Monday, September 5, 2011

With These Hands - Labor Day Reflections

“Whatever you do, work heartily, as for the Lord and not for men,”  Colossians 3:23
As I look at my hands I am reminded of my dad.  As I remember what dad’s hands looked like, I have my dad’s hands.  They serve as a visible connection from one generation to another.  
As I look at my hands I am reminded of God’s blessing to me with a godly wife.  With the single silver wedding band, I am reminded of the commitment I made to her and to God to love, honor and cherish always.  
As I look at my hands I see the scars of carelessness that fortunately became transformed into wisdom locked away in the mental caverns.  Note to self: wrenches tend to slip off bolts when knuckles are within striking distance of metal.  Another mental note to file: sickles and knife blades are designed to cut through softer skin.
As I look at my hands I can remember that they have exchanged greetings to a former president, government leaders of all levels, influential business leaders, motivational speakers, renown individuals in sports and very well known Christian leaders.  Multimillionaires and the impoverished a like.

As I look at my hands I recollect holding newborns taking the first breathes and the dying breathing their last.  The “bookends” of life are represented in these hands of mine.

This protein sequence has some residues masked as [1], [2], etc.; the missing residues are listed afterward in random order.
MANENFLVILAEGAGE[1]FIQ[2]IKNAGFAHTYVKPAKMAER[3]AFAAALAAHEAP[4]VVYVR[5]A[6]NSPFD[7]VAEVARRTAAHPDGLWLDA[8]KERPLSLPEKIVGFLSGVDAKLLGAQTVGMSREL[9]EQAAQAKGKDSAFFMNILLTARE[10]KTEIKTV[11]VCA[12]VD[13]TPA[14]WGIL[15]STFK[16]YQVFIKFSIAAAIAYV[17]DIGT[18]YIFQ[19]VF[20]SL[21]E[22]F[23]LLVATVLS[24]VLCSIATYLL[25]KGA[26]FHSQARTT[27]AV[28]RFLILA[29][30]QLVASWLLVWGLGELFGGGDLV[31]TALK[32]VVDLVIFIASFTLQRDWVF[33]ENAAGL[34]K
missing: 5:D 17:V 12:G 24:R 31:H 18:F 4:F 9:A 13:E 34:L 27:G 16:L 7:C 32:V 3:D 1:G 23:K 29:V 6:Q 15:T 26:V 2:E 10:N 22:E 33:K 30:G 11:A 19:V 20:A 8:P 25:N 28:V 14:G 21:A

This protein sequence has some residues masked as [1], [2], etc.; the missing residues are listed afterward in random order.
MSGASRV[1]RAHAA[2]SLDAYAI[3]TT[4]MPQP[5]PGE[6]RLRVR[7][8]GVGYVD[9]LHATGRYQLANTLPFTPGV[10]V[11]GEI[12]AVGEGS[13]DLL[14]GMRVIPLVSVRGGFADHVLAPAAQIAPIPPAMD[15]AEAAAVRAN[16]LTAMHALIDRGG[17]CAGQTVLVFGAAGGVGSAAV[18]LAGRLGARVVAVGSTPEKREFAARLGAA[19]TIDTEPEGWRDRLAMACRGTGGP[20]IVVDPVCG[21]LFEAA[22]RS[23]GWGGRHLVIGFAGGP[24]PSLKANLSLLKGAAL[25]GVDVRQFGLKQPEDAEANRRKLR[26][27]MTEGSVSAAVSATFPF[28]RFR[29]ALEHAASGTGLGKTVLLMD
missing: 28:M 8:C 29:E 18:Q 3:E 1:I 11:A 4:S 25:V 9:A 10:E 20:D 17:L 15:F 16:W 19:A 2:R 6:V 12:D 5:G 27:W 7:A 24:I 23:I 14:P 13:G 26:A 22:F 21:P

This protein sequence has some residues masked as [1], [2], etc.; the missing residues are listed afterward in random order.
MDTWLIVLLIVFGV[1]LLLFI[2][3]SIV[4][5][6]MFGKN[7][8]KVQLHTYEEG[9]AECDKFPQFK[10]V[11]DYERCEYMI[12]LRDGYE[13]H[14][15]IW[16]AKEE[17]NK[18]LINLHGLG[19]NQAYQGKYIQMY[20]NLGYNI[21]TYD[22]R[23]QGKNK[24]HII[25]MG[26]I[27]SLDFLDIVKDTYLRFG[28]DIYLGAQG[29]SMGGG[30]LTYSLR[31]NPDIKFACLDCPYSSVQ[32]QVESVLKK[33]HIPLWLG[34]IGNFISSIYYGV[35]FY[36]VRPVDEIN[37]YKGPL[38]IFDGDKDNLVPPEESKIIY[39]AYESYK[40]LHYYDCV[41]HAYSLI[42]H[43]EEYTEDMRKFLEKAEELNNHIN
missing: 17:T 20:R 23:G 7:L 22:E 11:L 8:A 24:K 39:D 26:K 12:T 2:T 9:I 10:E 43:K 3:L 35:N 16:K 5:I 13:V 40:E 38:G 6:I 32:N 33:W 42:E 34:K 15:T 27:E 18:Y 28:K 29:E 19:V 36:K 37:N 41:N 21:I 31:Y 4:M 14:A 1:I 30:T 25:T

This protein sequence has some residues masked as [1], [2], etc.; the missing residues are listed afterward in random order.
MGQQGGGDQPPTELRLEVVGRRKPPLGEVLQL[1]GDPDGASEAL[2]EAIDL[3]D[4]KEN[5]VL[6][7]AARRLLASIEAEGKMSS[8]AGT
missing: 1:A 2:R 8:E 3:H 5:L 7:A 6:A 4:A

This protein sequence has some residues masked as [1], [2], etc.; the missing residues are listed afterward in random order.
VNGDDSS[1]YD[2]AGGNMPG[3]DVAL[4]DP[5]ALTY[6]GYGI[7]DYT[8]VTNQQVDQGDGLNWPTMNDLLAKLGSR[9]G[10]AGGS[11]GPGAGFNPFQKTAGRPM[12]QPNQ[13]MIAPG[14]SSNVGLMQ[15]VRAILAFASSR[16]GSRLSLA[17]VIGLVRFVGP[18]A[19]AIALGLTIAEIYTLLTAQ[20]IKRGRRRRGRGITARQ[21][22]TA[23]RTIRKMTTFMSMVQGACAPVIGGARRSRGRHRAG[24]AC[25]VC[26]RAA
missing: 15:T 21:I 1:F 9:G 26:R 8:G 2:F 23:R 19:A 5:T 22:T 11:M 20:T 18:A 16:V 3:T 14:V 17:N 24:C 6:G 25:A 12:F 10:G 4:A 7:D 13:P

These hands have administered discipline, comfort and encouragement.  These hands have wiped dishes, tables and tears; delivered groceries to the struggling, carried water to the thirsty, and given money to the needy.  
While these hands have been a blessing, they also have been the source of sorrow.  These hands have been raised in anger, clinched in defiance and tools in the tempter’s workshop.
With these hands I have accomplished so much!  I am absolutely positive that whatever your position or station in life, your hands have also accomplished so much as well.  Undoubtedly, you have already begun to reflect on what your hands have done.
Considering the verse of scripture from Colossians 3, our labor, that which we do with our hands, is not to be done for our own “back patting” or for the applause of others.  Our labor is to serve one purpose: to bring glory to God.
As we resume our work schedule this week, let us remember that with these hands of ours we honor God through our labor.  With this in mind, many of us will go back to our jobs realizing we work for a new boss.  
Have a safe and wonderful Labor Day!

Monday, August 29, 2011

"Whenthen" Disease

There has been a resurgence of an old disease. The consequences of this disease can be catastrophic! Symptoms often include lethargy, compliance, resignation, passivity and mild to extreme cases of procrastination.

It may seem odd, but sufferers of the “Whenthen” disease are easily recognizable by their speech patterns. The following examples will help you recognize sufferers and carriers of the “Whenthen” disease. Perhaps you will discover you have fallen victim to this debilitating disease!